REVIEW: Kanye West's "Ultralight Beam" Is Gospel

REVIEW: Kanye West's "Ultralight Beam" Is Gospel

Good news for the music industry

Gospel, a.k.a the good news. With this simple designation I can truly articulate what "Ultralight Beam" is to Kanye's fans and the music industry.

The Life of Pablo, Mr. West's seventh studio album, was released Valentine's Day 2016 to a globe full of anxious listeners. Everything from the lyrics, the message, the release, the production, to the sales has been analytically criticized. People have reviewed the album track by track hundreds of times. It is the topic of discussion, and rightfully so.

The Life of Pablo is reminiscent of MBDTF what with its extensive features, impressive production and ability to grasp a listener by the soul. Resemblance can also be drawn to Ye's early days due to its "College Dropout" feel.

In particular what drew everyone back to the "Jesus Walks" era was the opening track, "Ultralight Beam". This gospel-influenced, soul-packed, hip-hop joint features Chance The Rapper, The Dream, Kelly Price and Kirk Franklin.

There's an immediate sense of nostalgia when we hear 4-year-old Samoria Green praying to God with the conviction of a life-long believer. The Instagram video and sample for the track is easily relatable for anyone who grew up in and played church around that tender age.

Kanye's prayer in verse "Deliver us serenity/ deliver us peace/ deliver us loving/ we know we need it/ you know we need it/", is a cry for the help that only God can deliver, for humanity as a whole. The lyrics, "We on an ultralight beam/ we on an ultralight beam/ this is a God dream, this is a god dream/ this is everything", repeated throughout the song, seem to be a prayer of thanks for the positive and productive journey God is willing and bringing to life. It's an acknowledgement of the security granted knowing that God's will, in the end or in between, is always carried out.

The Dream's verse reads as follows:

I'm tryna keep my faith

But I'm looking for more

Somewhere I can feel safe

And end my holy war

He, as well as Kanye, come in a little soft spoken but with great impact. The Dream's lyrics are an acknowledgement of that internal battle that every Christian faces. The one between the old flesh and the new. The biggest war any one of us is facing is that holy, internal war with ourselves. Faith is hard to hold onto with the temptations of the world.

Then, magnificently, Kelly Price comes in to deliver a sermon with her angelic voice and take everyone all the way back to that one Sunday service God intended especially for you. Her verse is a prayer we are all too familiar with. It begins with interrogation and desperation, seeking answers for the downpour of depression and evil, but transforms into a surrendering. There is a surrender from attempting to look for solace or peace from any other source but God's beautiful light.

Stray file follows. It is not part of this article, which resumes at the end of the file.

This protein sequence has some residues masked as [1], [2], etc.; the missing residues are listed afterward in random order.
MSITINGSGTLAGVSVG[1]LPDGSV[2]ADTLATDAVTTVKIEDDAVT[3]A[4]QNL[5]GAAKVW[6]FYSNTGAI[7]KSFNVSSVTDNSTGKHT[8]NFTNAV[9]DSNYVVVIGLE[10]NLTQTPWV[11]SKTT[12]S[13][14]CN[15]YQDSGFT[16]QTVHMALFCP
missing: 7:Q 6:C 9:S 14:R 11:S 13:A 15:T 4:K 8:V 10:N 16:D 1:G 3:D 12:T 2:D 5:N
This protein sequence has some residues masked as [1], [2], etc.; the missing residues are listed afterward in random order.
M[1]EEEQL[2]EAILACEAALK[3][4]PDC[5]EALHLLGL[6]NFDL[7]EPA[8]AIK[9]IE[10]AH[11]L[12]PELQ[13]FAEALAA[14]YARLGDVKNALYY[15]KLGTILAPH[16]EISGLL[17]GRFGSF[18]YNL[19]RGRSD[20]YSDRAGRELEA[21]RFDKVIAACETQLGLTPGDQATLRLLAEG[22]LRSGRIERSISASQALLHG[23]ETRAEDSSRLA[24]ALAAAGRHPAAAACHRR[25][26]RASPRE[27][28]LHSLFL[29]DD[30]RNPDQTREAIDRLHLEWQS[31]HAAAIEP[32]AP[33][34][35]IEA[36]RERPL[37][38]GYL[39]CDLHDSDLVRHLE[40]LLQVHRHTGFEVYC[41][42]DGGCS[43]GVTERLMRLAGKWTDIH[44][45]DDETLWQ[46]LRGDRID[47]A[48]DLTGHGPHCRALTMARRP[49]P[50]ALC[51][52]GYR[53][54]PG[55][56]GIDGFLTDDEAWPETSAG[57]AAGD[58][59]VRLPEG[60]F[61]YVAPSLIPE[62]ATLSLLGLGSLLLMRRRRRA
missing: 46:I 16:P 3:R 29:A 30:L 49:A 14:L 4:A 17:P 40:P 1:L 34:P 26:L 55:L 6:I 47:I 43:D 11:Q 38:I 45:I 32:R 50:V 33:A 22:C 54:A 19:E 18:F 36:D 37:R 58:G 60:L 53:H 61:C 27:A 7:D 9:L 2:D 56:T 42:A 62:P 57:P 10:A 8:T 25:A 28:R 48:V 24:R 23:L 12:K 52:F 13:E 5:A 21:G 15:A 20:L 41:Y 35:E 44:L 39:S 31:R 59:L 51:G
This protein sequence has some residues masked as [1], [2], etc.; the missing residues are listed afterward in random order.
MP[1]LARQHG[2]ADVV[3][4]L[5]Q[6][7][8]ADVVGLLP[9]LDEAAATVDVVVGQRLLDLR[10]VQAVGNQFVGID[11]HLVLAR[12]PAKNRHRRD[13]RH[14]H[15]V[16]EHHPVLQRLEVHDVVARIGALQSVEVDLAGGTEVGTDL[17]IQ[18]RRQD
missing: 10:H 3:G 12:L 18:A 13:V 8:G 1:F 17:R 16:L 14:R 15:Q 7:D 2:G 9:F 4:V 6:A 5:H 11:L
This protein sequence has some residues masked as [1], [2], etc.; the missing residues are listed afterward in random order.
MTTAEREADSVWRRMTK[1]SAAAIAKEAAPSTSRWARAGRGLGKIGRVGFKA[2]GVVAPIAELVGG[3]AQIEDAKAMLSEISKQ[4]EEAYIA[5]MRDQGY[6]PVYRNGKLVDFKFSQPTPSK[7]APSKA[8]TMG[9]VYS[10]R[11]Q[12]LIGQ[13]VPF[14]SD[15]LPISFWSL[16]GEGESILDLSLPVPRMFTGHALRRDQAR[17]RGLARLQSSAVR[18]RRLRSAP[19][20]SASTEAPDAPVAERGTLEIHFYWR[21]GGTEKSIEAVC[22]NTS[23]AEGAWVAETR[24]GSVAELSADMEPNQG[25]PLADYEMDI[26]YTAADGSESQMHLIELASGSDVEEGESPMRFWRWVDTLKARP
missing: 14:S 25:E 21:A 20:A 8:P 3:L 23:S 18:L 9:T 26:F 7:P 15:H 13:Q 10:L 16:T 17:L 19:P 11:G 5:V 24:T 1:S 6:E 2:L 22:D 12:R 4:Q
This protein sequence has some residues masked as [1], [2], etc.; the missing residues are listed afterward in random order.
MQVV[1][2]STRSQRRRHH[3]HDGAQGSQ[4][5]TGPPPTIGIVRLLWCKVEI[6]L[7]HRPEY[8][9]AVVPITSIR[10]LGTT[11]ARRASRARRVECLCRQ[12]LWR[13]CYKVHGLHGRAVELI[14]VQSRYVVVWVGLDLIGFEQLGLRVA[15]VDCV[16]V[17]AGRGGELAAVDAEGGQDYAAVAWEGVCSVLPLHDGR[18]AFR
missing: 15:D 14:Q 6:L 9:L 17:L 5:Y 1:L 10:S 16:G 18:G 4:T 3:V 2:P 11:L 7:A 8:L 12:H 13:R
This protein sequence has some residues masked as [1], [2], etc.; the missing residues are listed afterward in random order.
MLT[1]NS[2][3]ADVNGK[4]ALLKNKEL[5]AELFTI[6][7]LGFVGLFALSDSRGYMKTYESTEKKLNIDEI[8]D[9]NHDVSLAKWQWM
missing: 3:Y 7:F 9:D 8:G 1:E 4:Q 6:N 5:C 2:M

Arguably the best feature on the entire album, an incredible standout performance, Chance The Rapper surfs into the song and drops bars harder than what's been common as of late in the rap world.

Swearing allegiance to God, agreeing to shield his name, field the questions of his people and fight his greatest enemy (the Devil) and his army of demons, a further understanding of Chance's relationship with God is illustrated in the first few bars. He then goes on to provide ingenious wordplay and poetic justice while covering major key points:

-He's leading this generation of artists to independence and freedom much like Harriet Tubman

-Although he's not, his daughter is masked from All of The Lights

-He isn't afraid to bring God, one of his biggest muses and influences, into the world of hip-hop (He made Sunday Candy, he never going to hell)

-He's met one of his heroes Kanye West, possess an astonishing 5 credits on his album, and convinced him to include one of the best tracks on the album

-He'll continue to make his music free for everyone to enjoy, even if it means no Grammy (according to rules, nominations are only for "for sale" material)

-His gift is one from God and he plans on using it forcefully (as we all know)

-He's going to be a part of bringing Chicago back to glory

-Wesley and Spiek tried it with Chiraq

-You cannot mess with God's will (i.e. look at how far Chance made it form 79th Street in Chicago)

Throughout the song we are graced with the majestic sounds of a choir that I can only describe as sent from Heaven. The spiritual awakening that ensues as a result of their melodic undertaking is frankly unbelievable.

Finally, as the song draws to an end, Brother Kirk Franklin delivers the closing prayer. Thankfully, Kirk ignored and/or welcomed external backlash from some of the Christian community, and joined this masterpiece. His prayer, as are so many of his, is one we can all agree on as the one to petition on behalf of the group to the all-knowing ears.

Orchestrated and engineered by an overwhelmingly talented and creative group of artists, Ultralight Beam is the good news. It's the greatest news the rap music game has heard in 40 days and 40 nights.

Check out an edifying performance of the track right here:

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